Another ally of Austria in the so-called Holy League was the Republic of Venice , which from 1684 conquered the entire Morea peninsula ( Peloponnese ), which before that was part of the Ottoman Empire. With this war Austria rose to become a great power and the Ottoman Empire lost more and more power.

The armed conflicts between the Christian states of Europe and the Ottoman Empire were fought on three continents. In addition to Southeastern Europe , contested Italy was also temporarily fought, where an Ottoman army conquered Otranto as early as 1480 . Pirate fleets allied with the Ottomans undertook raids against Spanish and Italian coastal cities in the 16th century. Habsburg Spain, for its part, undertook campaigns against the Ottoman Empire and its vassals in North Africa conquered Tunis in 1535 , while the conquest of Algiers failed in 1541. Through the colonial acquisitions of Portugal in India , Asia also became the scene of the conflict with the Ottoman Empire. From their bases on the west coast of India, the Portuguese launched attacks on Ottoman port cities. In return, the Ottomans attacked Diu in 1538 , which was defended by its Portuguese colonial rulers. In 1550 the Portuguese advanced to the Ottoman-ruled Basra in Mesopotamia .

From the end of the 17th century, Russia expanded southwards, starting in 1739 with the long-term goal of retaking Constantinople for Orthodox Christianity . As heirs to the Byzantine empire, the Russian tsars also claimed protection over the Orthodox peoples in the Ottoman Empire. There was also the right to pass through the straits, which would enable economic advantages. Since Russia was able to prevail in the wars against the Turks and gained considerably in influence, while the Ottoman Empire continued to lose ground ( "the sick man on the Bosporus" ), the position of the other European states changed. Their interest now consisted in preserving the Ottoman Empire in order not to endanger their economic relations and not to risk political instability in the region. They wanted to prevent Russia from gaining any further territorial and influence, which could have led to Russian hegemony . That is why they supported the Ottomans in the Crimean War against Russia and in 1878 prevented an imminent Russian capture of Constantinople.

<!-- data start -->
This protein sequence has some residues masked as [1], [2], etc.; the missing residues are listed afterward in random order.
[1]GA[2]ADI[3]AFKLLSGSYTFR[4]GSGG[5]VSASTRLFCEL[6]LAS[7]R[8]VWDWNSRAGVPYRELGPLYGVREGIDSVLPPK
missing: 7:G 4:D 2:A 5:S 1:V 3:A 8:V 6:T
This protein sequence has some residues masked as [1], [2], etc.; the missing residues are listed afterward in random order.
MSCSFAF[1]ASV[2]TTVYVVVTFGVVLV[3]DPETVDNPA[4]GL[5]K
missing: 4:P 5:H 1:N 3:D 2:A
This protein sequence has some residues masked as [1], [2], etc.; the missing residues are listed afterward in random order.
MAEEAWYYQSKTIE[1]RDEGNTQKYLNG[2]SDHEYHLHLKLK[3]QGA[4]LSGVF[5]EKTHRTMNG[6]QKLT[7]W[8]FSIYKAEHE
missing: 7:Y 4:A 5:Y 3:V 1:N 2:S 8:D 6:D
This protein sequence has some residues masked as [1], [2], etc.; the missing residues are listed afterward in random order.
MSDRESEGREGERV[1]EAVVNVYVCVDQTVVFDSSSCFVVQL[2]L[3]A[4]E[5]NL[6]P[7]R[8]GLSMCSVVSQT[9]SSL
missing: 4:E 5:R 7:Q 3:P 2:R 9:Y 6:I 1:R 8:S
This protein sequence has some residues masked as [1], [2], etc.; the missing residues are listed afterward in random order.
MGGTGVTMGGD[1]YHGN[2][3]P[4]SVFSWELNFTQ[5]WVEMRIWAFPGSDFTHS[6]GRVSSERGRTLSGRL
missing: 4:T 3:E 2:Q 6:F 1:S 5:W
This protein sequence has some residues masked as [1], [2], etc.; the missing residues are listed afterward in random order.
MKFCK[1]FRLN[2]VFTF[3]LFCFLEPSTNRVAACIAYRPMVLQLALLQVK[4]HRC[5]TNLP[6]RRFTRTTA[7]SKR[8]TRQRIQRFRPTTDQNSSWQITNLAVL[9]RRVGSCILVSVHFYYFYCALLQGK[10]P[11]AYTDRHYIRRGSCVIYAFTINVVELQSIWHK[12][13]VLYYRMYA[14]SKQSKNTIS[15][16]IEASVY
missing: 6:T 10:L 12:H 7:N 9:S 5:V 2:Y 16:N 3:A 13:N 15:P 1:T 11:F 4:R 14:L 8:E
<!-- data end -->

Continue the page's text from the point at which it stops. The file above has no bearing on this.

Overview of the Turkish Wars

war from ... to Course / remarks
1st Venetian Turkish War 1423-1430  Venice, as the leading trading and maritime power in the Mediterranean, began to oppose the Ottoman Empire with the help of its mercenary armies when it saw its commercial interests threatened by the expansion of the Turks towards the Adriatic Sea . In order to secure its trading privileges in the Ottoman Empire, however, it soon made peace again and ceded Thessaloniki to the Turks.
2. Venetian Turkish War (also known as the "long Turkish war") 1463-1479 After the fall of Constantinople (May 29, 1453), the Turks began conquering Greece and driving the Venetians from mainland Greece and much of their Albanian possessions. One of Venice's allies in this war was the Albanian prince Georg Kastriota, known as Skanderbeg .
3. Venetian Turkish War 1499-1503 Venice used internal disputes between the Ottomans to acquire Cyprus in 1489 . Despite the support of Spain , Portugal , France, the Papal States and the Johanniter , Venice had to give up other Greek cities and pay tribute.